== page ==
EPA versus the antimicrobial keychain
The EPA is deciding whether to class an antimicrobial keychain as a pesticide, according to an article in the New York Times.
The product, called the handler, is basically a small, plastic pirate’s claw impregnated with nanoscale silver particles. The particles prevent bacteria from getting a foothold on the hook. Have to go to the ATM and come into contact with filthy keys that other flu-ridden people have pawed? No problem, just pull out your hook.
Not so fast!
Apparently, the EPA thinks that, because of those pesky silver particles, the product may be considered a pesticide according to a 1947 law:
The law at issue the Federal Insecticide, Fungicide and Rodenticide Act, better known as Fifra was conceived in 1947 to protect humans from agri-chemicals sprayed by the millions of gallons to kill weeds, plant viruses and bugs.
Since nanoparticles are so new, they have not been thoroughly evaluated for safety. And the Times notes that there may be some health risks, since those silver particles are so small:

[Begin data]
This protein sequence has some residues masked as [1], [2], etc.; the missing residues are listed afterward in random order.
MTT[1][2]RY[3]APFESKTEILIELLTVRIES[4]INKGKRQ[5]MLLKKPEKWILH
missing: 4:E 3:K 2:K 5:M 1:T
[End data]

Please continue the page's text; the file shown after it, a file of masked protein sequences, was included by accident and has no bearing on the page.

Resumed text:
One of the biggest concerns with such particles is that they may easily penetrate the brain and other organs that larger particles cannot reach.
Moreover, some critics worry that the technology may contribute to the evolution of microbes resistant to silver poisoning. And some health experts say that constantly reducing exposure to troublesome microbes may eventually weaken the human immune system.
But even if the EPA does decide the handler is a pesticide, it is easy for the company to wriggle out of the regulations, by simply dropping the health claim that the product is antimicrobial.
As the E.P.A. interprets the regulation, a product is not “designed” to be a health-protecting antimicrobial — and thus subject to registration requirements — if it is not advertised as such.
I’m glad to see that the EPA is fighting the good fight to protect the environment.